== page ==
Wall Street Versus Washington: Government Regulation Limps Along - Page 2
2. The Dodd-Frank Act creates the Consumer Financial Protection Bureau
Although the Dodd-Frank Act hasn’t delivered on all of its promises, it did create the Consumer Financial Protection Bureau (CFPB). This is a central regulation authority just for consumer financial protection. They’re in charge of overseeing big banks, their credit card operations, and some of their mortgage servicers. Their mission is to educate consumers, enforce Federal consumer financial laws and study financial market data. Yes, the CFPB is underfunded, and yes, they still don’t have a director yet, but they’re up and running nonetheless.
To help consumers make informed decisions when choosing mortgages, the CFPB created the Know Before You Owe program. They’ve also got complaint specialists lined up and ready to take your calls, so if you don’t like something about your credit card, you can let them know directly. If you’d like them to do even better, call up your congressman. The CFPB faces its most severe opposition from the government itself. Without a director, they can’t function at full capacity, and Senate Republicans are refusing to consider any nominations unless the agency is given even less power than it already has.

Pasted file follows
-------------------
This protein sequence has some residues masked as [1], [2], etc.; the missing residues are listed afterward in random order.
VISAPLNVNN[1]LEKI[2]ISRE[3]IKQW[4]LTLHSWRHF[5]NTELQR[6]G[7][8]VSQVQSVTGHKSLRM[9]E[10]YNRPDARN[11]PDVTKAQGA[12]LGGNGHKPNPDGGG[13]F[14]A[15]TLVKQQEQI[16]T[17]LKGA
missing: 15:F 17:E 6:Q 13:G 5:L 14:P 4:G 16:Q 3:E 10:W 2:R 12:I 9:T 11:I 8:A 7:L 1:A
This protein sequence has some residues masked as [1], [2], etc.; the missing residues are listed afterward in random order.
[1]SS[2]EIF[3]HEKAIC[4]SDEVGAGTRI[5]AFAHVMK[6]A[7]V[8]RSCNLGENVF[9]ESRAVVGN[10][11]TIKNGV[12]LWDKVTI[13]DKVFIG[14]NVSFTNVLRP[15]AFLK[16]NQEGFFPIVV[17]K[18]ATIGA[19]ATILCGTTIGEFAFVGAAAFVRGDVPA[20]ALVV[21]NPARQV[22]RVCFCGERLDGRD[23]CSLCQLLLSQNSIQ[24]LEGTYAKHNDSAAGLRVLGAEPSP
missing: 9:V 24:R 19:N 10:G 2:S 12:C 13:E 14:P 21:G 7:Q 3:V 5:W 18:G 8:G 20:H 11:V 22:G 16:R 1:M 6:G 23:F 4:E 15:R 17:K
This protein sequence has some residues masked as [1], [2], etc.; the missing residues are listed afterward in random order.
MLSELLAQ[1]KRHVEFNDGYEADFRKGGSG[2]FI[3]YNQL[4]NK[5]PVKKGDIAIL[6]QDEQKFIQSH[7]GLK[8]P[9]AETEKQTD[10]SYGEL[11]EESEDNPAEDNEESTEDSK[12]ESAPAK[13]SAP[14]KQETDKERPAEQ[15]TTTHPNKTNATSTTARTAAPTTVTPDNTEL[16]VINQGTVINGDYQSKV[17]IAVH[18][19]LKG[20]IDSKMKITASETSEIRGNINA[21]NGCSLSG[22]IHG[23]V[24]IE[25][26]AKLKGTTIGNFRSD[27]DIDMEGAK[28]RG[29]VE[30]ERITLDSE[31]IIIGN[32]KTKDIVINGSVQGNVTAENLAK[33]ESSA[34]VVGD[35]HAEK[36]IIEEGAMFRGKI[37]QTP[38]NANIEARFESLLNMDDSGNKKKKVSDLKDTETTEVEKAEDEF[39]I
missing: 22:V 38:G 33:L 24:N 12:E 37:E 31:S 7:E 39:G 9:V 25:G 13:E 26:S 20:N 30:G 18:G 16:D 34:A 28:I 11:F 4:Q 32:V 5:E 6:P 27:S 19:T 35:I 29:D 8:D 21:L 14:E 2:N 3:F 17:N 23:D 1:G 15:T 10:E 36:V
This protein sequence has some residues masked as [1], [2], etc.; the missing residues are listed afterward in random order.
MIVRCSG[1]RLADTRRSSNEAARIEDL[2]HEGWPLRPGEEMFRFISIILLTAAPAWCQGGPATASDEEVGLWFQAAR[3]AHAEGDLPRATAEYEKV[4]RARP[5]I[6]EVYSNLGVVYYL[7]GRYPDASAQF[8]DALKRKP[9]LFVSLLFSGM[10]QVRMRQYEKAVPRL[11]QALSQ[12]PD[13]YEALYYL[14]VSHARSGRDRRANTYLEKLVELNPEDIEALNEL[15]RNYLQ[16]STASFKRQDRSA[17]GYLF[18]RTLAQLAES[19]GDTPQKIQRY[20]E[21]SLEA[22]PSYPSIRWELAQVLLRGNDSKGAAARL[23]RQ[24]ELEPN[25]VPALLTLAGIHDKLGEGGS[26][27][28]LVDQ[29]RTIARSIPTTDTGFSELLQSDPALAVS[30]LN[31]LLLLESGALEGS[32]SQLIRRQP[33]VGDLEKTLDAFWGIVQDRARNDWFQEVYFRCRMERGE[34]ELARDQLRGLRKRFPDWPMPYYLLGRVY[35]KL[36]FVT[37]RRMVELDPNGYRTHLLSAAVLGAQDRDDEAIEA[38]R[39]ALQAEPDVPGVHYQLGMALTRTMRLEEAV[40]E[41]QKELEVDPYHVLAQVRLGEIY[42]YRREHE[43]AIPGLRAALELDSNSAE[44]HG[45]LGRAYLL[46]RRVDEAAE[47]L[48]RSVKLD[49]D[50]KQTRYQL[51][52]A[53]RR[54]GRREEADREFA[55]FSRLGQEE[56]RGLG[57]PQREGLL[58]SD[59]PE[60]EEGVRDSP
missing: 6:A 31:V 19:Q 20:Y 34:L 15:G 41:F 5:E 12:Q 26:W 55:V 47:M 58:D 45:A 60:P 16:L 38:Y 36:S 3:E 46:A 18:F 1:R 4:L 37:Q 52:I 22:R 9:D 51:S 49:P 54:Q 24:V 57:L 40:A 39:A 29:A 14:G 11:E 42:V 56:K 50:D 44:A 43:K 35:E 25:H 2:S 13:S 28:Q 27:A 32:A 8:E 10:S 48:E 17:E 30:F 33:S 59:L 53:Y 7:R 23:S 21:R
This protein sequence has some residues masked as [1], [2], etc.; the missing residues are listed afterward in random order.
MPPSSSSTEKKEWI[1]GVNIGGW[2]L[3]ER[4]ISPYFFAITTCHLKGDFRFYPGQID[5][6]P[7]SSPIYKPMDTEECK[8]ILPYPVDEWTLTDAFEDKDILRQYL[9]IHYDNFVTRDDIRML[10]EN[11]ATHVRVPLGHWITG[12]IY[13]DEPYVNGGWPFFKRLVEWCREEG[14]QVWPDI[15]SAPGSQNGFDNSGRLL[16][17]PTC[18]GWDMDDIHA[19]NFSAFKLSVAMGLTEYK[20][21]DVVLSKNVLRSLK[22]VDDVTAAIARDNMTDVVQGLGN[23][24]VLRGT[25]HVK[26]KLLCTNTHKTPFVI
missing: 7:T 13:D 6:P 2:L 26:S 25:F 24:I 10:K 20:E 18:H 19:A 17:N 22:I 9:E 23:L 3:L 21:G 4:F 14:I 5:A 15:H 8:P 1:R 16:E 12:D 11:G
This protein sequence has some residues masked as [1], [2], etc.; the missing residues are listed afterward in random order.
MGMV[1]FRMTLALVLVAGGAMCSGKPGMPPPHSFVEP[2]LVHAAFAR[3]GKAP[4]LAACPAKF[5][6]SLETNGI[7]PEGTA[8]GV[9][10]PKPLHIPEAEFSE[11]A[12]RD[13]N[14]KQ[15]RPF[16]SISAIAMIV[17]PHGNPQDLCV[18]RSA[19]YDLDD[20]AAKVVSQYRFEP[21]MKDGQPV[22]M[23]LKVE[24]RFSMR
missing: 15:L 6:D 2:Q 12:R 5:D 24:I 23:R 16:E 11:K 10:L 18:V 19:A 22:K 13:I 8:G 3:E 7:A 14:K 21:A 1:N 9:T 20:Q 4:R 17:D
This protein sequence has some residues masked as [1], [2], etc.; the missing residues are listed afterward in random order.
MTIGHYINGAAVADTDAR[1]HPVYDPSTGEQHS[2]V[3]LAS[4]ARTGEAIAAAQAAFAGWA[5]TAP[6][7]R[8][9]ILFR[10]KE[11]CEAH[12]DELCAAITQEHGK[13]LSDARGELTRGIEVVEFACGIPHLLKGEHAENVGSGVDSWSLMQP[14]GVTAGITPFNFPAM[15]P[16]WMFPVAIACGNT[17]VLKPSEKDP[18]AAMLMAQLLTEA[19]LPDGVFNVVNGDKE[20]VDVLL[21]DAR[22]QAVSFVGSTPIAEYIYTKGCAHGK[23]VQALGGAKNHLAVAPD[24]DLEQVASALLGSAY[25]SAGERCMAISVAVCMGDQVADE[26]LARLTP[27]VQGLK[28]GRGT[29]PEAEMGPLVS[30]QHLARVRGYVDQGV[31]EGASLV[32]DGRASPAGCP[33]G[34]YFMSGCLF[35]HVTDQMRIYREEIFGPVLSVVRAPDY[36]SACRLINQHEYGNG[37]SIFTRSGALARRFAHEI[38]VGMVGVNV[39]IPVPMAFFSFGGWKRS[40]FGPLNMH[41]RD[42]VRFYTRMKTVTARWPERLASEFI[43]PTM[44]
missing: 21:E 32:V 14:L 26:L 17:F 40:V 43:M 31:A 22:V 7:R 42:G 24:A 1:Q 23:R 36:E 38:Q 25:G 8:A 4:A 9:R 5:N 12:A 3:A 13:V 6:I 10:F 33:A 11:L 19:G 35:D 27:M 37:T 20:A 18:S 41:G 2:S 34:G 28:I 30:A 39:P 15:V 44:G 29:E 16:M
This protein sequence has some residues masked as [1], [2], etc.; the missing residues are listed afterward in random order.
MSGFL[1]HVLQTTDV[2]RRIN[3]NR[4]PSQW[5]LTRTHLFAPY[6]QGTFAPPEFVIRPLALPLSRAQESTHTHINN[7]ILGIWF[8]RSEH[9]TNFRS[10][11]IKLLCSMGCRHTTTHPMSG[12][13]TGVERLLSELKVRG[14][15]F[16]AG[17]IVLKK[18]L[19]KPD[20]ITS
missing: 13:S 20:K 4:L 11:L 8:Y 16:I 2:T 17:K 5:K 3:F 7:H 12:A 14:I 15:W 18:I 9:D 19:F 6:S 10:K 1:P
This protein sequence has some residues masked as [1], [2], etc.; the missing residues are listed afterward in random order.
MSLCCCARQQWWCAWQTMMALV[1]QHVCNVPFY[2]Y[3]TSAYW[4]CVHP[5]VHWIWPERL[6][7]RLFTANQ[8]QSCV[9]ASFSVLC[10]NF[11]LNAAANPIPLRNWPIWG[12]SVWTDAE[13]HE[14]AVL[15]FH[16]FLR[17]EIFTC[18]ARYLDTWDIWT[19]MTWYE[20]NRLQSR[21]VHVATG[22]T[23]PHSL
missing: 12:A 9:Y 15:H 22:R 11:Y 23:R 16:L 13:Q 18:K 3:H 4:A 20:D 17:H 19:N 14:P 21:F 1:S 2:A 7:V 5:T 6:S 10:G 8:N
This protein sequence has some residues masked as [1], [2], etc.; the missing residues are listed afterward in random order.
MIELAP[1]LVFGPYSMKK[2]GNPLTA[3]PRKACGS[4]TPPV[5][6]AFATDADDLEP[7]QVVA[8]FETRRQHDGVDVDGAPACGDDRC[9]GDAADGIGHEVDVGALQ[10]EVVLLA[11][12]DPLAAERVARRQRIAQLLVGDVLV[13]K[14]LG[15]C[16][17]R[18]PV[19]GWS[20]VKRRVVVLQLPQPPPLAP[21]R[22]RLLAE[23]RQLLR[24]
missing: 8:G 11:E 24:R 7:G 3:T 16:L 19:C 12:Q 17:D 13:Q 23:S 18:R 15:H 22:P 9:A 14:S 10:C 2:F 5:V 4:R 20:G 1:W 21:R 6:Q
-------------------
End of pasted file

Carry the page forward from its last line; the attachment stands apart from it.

3. Extended benefits for the unemployed
Since 2008, the unemployment rate in the U.S. has hovered around 10%. In September the percentage of the unemployed who have been out of work for six months or longer reached 44.6%. Even for a recession, these numbers aren’t typical. Our government has responded to the crisis by extending the unemployment eligibility period five times since 2008! People can now receive benefits for a maximum of 99 weeks, but President Obama is still pushing for another extension. Whether or not you think this makes sense in light of our trillion-dollar budget deficit is another issue entirely, but the fact of the matter is Americans just aren’t finding work fast enough. Job growth in this country is still moving slower than molasses There are about five applicants for every job opening, and even after the latest unemployment extension, some 2.2 million people lost their benefits in November 2010, according to the Department of Labor.Continued on the next page